|Publication number||US6453157 B1|
|Application number||US 09/045,701|
|Publication date||Sep 17, 2002|
|Filing date||Mar 23, 1998|
|Priority date||Mar 23, 1998|
|Publication number||045701, 09045701, US 6453157 B1, US 6453157B1, US-B1-6453157, US6453157 B1, US6453157B1|
|Inventors||Gerald E. Roberts|
|Original Assignee||Ericsson Inc.|
|Export Citation||BiBTeX, EndNote, RefMan|
|Patent Citations (12), Non-Patent Citations (13), Referenced by (61), Classifications (14), Legal Events (5)|
|External Links: USPTO, USPTO Assignment, Espacenet|
The present invention generally relates to filters, and in particular, to a tracking filter that tracks received signals over a relatively wide radio frequency (RF) band.
Electrical wave filters are used in communication systems to control, distinguish and/or separate certain frequency bands of an electrical signal from other signals in neighboring frequency bands. A filter is typically placed between two terminal pairs or two ports of an electrical circuit in order to modify the frequency components of a signal. Ideally, a filter will allow a certain band or bands of frequencies of a signal to pass through it with little or no attenuation. These are called the passbands of the filter. Other bands of the same signal are substantially attenuated. These bands are called the stopband or stopbands of the filter. Filters can be classified as to the range of frequencies that are passed and those that are attenuated. The more common classifications of filters are lowpass, highpass, bandpass, and bandstop filters. The present invention pertains particularly to a bandpass filter whose passband is in the radio frequency range and whose passband can be shifted in frequency electronically.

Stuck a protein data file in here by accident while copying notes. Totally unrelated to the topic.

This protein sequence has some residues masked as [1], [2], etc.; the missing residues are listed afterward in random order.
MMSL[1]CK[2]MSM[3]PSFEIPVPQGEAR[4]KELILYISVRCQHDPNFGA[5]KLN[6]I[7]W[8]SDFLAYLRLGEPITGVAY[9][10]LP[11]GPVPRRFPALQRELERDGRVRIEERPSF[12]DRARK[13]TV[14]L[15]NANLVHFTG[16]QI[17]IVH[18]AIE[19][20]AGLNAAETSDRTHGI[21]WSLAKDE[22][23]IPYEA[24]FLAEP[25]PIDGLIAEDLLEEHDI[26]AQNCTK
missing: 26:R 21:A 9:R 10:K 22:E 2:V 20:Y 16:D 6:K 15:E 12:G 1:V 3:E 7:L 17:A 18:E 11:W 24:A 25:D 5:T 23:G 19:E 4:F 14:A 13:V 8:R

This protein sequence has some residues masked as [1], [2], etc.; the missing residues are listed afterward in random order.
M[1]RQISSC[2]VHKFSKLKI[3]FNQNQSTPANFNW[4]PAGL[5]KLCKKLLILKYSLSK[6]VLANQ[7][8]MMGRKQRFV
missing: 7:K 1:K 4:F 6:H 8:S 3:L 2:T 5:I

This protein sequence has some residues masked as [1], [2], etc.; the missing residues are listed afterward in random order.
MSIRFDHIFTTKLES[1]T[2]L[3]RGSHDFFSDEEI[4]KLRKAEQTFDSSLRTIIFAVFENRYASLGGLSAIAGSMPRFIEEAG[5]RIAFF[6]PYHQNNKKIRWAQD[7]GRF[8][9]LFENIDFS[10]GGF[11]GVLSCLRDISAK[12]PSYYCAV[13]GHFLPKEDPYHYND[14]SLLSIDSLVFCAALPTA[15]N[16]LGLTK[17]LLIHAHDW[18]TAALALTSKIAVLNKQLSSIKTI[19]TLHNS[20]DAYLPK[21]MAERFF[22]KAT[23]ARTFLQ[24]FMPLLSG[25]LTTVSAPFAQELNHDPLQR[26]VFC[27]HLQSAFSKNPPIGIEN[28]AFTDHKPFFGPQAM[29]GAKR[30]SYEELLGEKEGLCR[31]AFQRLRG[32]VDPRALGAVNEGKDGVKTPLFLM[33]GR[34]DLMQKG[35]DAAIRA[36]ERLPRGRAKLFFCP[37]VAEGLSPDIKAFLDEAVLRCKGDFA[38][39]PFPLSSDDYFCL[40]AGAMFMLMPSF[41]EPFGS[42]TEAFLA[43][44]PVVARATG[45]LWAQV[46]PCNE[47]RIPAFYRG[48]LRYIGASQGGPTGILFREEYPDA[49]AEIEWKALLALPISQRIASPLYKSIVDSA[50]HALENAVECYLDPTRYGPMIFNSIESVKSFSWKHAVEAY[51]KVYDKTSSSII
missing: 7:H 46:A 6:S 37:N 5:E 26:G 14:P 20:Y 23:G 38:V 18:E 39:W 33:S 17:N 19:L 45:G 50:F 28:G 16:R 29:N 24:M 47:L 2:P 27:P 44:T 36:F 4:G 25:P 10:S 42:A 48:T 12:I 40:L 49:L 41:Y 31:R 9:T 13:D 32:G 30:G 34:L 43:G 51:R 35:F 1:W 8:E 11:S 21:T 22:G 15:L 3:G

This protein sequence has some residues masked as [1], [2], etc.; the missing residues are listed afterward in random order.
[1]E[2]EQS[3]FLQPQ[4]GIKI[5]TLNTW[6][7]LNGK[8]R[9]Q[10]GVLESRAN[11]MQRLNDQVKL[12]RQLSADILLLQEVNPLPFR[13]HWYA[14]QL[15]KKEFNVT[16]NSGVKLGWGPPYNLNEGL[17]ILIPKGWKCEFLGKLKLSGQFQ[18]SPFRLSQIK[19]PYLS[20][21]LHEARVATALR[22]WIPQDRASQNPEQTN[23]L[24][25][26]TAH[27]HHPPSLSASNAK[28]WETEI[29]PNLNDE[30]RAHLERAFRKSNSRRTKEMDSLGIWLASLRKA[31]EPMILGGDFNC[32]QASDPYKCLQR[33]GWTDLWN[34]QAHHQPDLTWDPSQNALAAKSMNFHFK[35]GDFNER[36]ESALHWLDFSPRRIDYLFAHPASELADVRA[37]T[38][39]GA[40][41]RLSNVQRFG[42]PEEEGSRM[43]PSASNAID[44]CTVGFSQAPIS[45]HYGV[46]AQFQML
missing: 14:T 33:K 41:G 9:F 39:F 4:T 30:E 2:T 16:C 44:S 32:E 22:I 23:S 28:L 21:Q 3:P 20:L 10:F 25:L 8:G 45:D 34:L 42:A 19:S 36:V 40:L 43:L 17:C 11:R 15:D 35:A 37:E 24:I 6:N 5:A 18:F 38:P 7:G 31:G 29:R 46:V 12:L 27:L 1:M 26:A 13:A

In the practical case, the band of frequencies separating a passband from its adjacent stopband or stopbands is called a transition band. The cutoff frequency of a filter defines the passband limit and usually corresponds to a frequency that is 3 dB down from the passband transmission maximum. Lowpass and highpass filters have only one cutoff frequency, while bandpass and bandstop filters have two cutoff frequencies.